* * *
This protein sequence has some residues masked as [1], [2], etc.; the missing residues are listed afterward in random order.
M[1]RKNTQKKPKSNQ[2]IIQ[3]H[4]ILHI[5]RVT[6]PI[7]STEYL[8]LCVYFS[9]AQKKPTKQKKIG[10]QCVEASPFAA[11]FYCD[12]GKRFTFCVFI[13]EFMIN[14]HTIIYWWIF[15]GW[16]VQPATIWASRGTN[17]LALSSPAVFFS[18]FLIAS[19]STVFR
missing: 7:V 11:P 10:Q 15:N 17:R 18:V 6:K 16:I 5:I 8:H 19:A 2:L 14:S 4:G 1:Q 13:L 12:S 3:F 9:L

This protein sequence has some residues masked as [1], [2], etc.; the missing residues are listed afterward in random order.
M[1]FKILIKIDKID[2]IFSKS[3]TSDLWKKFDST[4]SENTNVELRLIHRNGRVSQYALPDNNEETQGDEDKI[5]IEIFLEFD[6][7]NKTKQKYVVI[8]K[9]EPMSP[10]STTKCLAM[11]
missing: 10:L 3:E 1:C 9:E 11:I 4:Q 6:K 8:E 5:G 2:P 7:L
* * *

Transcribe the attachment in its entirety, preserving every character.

This protein sequence has some residues masked as [1], [2], etc.; the missing residues are listed afterward in random order.
M[1]RKNTQKKPKSNQ[2]IIQ[3]H[4]ILHI[5]RVT[6]PI[7]STEYL[8]LCVYFS[9]AQKKPTKQKKIG[10]QCVEASPFAA[11]FYCD[12]GKRFTFCVFI[13]EFMIN[14]HTIIYWWIF[15]GW[16]VQPATIWASRGTN[17]LALSSPAVFFS[18]FLIAS[19]STVFR
missing: 7:V 11:P 10:Q 15:N 17:R 18:V 6:K 16:I 5:I 8:H 19:A 2:L 14:S 4:G 1:Q 13:L 12:S 3:F 9:L

This protein sequence has some residues masked as [1], [2], etc.; the missing residues are listed afterward in random order.
M[1]FKILIKIDKID[2]IFSKS[3]TSDLWKKFDST[4]SENTNVELRLIHRNGRVSQYALPDNNEETQGDEDKI[5]IEIFLEFD[6][7]NKTKQKYVVI[8]K[9]EPMSP[10]STTKCLAM[11]
missing: 10:L 3:E 1:C 9:E 11:I 4:Q 6:K 8:E 5:G 2:P 7:L